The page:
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The International Space Station: ISS
Transcript of The International Space Station: ISS
Fun Facts about the ISS
ISS on YouTube
ISS weighs about 450 tons on the earth!!
First launch in 1998
ISS in 2001
ISS in 1999
ISS in 2011
Size of ISS
What is space station?
The Space Station is the largest manned object ever sent into space, encompassing 43,000 cubic feet of living and working space - the equivalent of two Boeing 747's
Assembling the Space Station will required 45 launches - 36 from the United States and nine from Russia - and 1,705 hours of space walks, which is double the number of hours U.S. astronauts have walked in space since the beginning of the space program.
Fully constructed in 2011, the Space Station is visible to more than 90 percent of the world's population.
Humans need a little less sleep in space because our bodies do very little work in a microgravity environment. It takes no effort at all to raise an arm, hold your head up, or move a bulky object.
The Space Station consists of 70 separate major components and hundreds of minor ones, all of which will be assembled for the first time in space. Additional space modules are planned for the future.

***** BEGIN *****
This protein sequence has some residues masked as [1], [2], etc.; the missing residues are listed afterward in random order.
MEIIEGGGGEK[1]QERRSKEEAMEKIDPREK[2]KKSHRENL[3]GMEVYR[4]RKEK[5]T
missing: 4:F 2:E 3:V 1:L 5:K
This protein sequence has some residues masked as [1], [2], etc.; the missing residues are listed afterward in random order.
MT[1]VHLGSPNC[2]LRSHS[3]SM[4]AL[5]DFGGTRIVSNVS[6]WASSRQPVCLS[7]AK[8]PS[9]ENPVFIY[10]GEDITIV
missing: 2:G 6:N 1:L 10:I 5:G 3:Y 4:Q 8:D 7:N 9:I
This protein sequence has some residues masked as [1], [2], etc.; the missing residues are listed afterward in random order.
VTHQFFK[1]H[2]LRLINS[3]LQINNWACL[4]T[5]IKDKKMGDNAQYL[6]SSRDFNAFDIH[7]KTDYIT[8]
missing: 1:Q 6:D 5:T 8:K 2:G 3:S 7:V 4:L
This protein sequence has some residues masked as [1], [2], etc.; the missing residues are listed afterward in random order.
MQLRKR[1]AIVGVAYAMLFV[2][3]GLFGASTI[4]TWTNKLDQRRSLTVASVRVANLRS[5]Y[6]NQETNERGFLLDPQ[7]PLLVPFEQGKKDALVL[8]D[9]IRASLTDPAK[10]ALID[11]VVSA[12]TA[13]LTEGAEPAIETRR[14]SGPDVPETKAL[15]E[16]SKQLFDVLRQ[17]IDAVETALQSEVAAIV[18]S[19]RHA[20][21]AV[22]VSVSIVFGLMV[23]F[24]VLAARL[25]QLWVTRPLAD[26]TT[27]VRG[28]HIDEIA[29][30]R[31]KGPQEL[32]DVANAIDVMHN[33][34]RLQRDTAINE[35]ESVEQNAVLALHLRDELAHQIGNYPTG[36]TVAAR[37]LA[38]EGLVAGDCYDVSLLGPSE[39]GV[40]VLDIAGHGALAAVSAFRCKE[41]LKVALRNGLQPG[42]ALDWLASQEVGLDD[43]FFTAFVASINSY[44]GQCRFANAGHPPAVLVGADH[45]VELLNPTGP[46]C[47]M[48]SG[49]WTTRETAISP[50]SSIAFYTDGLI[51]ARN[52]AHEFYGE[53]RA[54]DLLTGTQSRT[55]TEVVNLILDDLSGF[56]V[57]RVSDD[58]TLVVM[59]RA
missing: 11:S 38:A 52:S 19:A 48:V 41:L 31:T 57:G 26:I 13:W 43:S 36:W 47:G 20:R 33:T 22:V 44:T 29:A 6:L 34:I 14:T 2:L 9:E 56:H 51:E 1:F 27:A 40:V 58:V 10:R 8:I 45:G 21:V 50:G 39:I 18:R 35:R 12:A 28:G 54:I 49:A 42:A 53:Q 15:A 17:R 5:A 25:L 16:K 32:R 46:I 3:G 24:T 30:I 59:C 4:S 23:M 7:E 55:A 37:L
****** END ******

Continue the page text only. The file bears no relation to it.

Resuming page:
Astronauts aboard the Space Station will spend more time working on experiments than anything else. Many projects require teamwork, so astronauts frequently work in pairs.
The Space Station circles the Earth every 90 minutes, and looks down on 85 percent of the populated areas.
The human body tends to lose muscle and bone mass rapidly in space. To fight this loss, at least two hours of strenuous exercise is built into every astronaut's daily schedule on the Space Station.
The construction of the Space Station is a collaboration of 100,000 people, hundreds of companies, and sixteen nations spread over four continents, among them the United States, Russia, Canada, Japan, Belgium, Brazil, Denmark, France, Germany, Italy, the Netherlands, Norway, Spain, Sweden, Switzerland and the United Kingdom
The Space Station is the most expensive single object ever built. The United States' participation has been estimated at $96 billion - a figure that nearly equals the combined cost of all of the Apollo missions to the moon.
First ever music video
made in space. Canadian astronaut Chris Hadfield sings the 1969 David Bowie song "Space Oddity" while floating around in zero gravity aboard the International Space Station.
The orginal David Bowie video.